A key part of this, Alison tells us, is “giving the farmers the knowledge and the access to knowledge so that they can tell their own story”. Land App played a crucial role here. Data was edited, uploaded into the Land App and then shared, so that each member had unique access just to the maps and data layers relevant to their farms. Farmer input to check the accuracy of the UK Habitat map layers created invaluable insight and helped to develop a far more detailed survey of the landscape. By having a sophisticated and collaborative mapping software to design at scale, rapid progress has been made on aligning environmental actions, such as connecting margins and pollinator strips. By providing a platform by which the cluster can communicate plans in real time, Land App is thrilled to have played a part in helping the cluster reach an impressive 28% of the area managed by farmers in a way that benefits wildlife or the wider environment. 

Wildflower Margin © Winchester to River Test Farming Cluster

“If you want to empower people to take responsibility for their actions, giving them the knowledge and information in a way they can access and understand means they can tell the story for other people”  

How Land App helps

Asked why Land App was the software of choice for the project, Alison explained how, initially, there was no collaborative platform that empowered farmers and facilitators to work together. Having mapped multiple holdings with QGIS, this only captured a single point in time for baselines and project progress, with “no way of delivering this into the hands of the farmer as their tool, to use independently for their land’s data and update as their own resource”. By contrast, Land App “allows baseline data to be collected and entered, transferred to farmers and used by the farmers as their tool”. Crucially, Land App’s tailored template for Countryside Stewardship (CS) proved invaluable. Given it is designed to readily prepare and appraise grant applications – and CS is a farmer’s first port of call to finance delivery on the ground – it meant the facilitator could provide the participating farmers with the baseline maps for future grant schemes in a way that simply couldn’t be done with any other digital systems.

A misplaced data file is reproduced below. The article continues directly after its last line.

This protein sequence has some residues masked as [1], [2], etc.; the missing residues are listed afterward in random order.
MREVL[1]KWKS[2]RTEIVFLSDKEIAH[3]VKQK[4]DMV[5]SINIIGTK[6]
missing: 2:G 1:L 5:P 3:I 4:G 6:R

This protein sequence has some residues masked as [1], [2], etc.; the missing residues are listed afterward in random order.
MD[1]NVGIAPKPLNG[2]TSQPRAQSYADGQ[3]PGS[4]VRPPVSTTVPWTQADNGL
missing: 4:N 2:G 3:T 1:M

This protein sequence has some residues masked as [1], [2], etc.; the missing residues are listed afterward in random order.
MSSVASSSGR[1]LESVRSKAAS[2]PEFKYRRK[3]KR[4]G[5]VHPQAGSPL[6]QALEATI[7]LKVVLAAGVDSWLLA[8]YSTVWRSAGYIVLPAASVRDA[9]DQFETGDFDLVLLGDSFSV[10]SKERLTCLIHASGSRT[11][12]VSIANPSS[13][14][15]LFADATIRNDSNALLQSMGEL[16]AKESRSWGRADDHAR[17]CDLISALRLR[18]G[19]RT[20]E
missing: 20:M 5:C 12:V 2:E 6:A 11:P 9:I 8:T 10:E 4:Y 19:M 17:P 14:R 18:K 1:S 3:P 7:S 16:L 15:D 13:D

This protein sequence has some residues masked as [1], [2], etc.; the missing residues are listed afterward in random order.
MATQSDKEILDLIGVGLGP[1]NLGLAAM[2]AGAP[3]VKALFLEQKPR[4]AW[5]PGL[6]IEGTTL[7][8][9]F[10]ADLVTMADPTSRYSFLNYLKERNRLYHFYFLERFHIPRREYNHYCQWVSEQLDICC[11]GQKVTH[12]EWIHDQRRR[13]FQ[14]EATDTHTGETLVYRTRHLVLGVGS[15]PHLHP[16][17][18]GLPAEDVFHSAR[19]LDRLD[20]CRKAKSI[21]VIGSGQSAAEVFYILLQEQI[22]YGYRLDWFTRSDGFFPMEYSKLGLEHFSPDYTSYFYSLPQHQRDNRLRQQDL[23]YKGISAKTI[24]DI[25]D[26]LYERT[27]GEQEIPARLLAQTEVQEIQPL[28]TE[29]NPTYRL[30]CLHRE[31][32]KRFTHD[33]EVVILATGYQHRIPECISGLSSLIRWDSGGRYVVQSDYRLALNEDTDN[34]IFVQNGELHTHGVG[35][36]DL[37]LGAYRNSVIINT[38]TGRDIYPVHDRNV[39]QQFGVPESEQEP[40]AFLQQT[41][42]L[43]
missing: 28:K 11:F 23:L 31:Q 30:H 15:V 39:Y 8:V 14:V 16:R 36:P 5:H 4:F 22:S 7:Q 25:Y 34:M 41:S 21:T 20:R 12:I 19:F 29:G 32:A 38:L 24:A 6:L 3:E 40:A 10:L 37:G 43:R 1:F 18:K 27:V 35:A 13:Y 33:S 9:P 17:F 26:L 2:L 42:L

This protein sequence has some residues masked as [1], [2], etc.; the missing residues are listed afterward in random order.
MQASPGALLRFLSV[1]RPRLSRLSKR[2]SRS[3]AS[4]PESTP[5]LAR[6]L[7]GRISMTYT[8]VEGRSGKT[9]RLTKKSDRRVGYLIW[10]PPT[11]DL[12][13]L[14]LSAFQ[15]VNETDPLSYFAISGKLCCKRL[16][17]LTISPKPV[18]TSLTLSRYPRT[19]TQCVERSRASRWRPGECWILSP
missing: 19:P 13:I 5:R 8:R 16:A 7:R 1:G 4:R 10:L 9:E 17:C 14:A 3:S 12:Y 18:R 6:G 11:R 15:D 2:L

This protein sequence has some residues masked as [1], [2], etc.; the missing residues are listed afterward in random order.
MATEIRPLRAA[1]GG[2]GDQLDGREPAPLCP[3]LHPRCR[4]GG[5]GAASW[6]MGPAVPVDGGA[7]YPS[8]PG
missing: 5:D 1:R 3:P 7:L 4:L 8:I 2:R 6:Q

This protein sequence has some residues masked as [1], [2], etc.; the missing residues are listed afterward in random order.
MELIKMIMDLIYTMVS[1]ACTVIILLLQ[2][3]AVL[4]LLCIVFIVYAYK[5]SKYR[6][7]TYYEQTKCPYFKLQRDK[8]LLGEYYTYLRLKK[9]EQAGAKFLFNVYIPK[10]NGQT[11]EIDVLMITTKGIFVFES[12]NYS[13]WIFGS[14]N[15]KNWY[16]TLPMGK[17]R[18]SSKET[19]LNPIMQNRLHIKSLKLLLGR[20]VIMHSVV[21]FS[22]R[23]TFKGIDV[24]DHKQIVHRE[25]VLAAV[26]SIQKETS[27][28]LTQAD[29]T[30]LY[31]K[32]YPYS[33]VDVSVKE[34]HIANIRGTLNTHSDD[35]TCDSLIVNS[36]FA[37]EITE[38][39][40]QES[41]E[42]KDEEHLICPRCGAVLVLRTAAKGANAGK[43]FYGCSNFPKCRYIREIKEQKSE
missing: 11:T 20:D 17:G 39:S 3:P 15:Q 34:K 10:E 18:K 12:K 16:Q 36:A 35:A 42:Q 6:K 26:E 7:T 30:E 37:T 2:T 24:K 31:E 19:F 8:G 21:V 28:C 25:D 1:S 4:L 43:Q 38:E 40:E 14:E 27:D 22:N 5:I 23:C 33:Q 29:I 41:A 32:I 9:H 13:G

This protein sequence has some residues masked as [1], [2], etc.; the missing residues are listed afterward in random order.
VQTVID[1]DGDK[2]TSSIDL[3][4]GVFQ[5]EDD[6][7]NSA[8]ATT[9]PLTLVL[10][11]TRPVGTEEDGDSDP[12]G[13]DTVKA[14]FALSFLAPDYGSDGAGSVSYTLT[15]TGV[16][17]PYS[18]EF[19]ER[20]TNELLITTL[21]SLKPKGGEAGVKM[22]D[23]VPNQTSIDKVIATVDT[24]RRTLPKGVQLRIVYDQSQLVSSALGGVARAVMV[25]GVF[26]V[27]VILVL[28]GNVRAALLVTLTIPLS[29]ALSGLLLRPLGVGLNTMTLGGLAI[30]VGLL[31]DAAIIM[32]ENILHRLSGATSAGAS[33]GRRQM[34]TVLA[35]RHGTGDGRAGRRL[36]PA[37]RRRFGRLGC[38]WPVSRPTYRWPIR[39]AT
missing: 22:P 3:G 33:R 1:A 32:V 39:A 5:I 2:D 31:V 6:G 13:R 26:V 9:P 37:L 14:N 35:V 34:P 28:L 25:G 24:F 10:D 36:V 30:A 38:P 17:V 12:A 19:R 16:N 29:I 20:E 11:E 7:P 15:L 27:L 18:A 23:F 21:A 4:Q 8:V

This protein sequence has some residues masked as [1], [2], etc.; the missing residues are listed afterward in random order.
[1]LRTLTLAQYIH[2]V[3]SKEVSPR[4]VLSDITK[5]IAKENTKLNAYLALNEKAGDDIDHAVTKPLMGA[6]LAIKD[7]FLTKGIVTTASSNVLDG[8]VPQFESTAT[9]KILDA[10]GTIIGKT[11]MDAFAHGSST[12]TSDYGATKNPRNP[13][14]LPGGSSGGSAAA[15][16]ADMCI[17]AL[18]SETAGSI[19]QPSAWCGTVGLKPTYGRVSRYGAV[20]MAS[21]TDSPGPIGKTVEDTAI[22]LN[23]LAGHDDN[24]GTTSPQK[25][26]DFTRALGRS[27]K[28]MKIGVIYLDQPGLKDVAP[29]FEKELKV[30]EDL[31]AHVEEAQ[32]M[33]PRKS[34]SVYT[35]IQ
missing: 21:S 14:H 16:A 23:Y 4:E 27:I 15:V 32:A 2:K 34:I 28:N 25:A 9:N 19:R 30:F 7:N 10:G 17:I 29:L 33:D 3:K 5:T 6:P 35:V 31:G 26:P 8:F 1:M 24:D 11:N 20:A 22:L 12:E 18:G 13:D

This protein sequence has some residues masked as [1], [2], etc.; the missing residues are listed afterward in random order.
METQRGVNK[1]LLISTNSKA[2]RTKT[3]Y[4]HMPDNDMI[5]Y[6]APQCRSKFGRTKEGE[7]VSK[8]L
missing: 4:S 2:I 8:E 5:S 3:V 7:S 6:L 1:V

“Land App has a window in which it can pioneer – it can provide the farmer with the tools to manage the conservation resource on their farm with their neighbours at the landscape scale” 

A model for Landscape Recovery 

The Winchester to River Test Farm Cluster, and its mapping, provides an exemplary model for a successful landscape recovery project. Clearly, by ensuring that each individual within the group can not only be empowered to make individual change to improve the environment, but coordinate these efforts, means the environmental benefits can be maximised. As stewardship options are put into place, habitat corridors are formed or widened, and highly distinctive habitats and catchments are restored, the cluster will only continue to grow as an example of the benefits of landscape recovery for both farming and nature. In the words of Alison, the project shows“irrefutable evidence of change”. We are proud to continue to support them on their journey to restore nature.

Looking to use Land App for your own Landscape Recovery or natural capital project? Get in touch with the team today at

You can learn more about the Winchester to River Test Farm Cluster by visiting their website here.

Cover image © Winchester to River Test Farming Cluster


Growing up on a regenerative small holding, the relationship between food systems and the natural world has long been an interest of mine. Focusing on land-use tensions and geo-politics at Oxford, and now an MSc in Sustainable Development with Exeter, my interests lie in how we can leverage policy and natural capital principles to encourage not only regenerative land management and food systems alongside investment in nature recovery, but ultimately how we can ensure social equity and systems resilience. I’m drawn to the social elements of nature recovery and climate change adaptation, in particular the intersection of geopolitics, biodiversity economics and justice.